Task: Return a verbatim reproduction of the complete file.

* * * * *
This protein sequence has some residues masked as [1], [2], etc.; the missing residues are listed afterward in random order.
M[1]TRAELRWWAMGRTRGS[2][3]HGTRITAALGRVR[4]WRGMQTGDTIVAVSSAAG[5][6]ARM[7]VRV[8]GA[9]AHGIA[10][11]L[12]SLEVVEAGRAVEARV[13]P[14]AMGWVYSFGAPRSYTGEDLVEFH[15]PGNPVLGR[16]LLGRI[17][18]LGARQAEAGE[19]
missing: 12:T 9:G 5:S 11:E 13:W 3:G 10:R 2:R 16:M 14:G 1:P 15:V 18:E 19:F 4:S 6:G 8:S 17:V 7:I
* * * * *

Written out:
This protein sequence has some residues masked as [1], [2], etc.; the missing residues are listed afterward in random order.
M[1]TRAELRWWAMGRTRGS[2][3]HGTRITAALGRVR[4]WRGMQTGDTIVAVSSAAG[5][6]ARM[7]VRV[8]GA[9]AHGIA[10][11]L[12]SLEVVEAGRAVEARV[13]P[14]AMGWVYSFGAPRSYTGEDLVEFH[15]PGNPVLGR[16]LLGRI[17][18]LGARQAEAGE[19]
missing: 12:T 9:G 5:S 11:E 13:W 3:G 10:R 2:R 16:M 14:G 1:P 15:V 18:E 19:F 4:S 6:G 8:S 17:V 7:I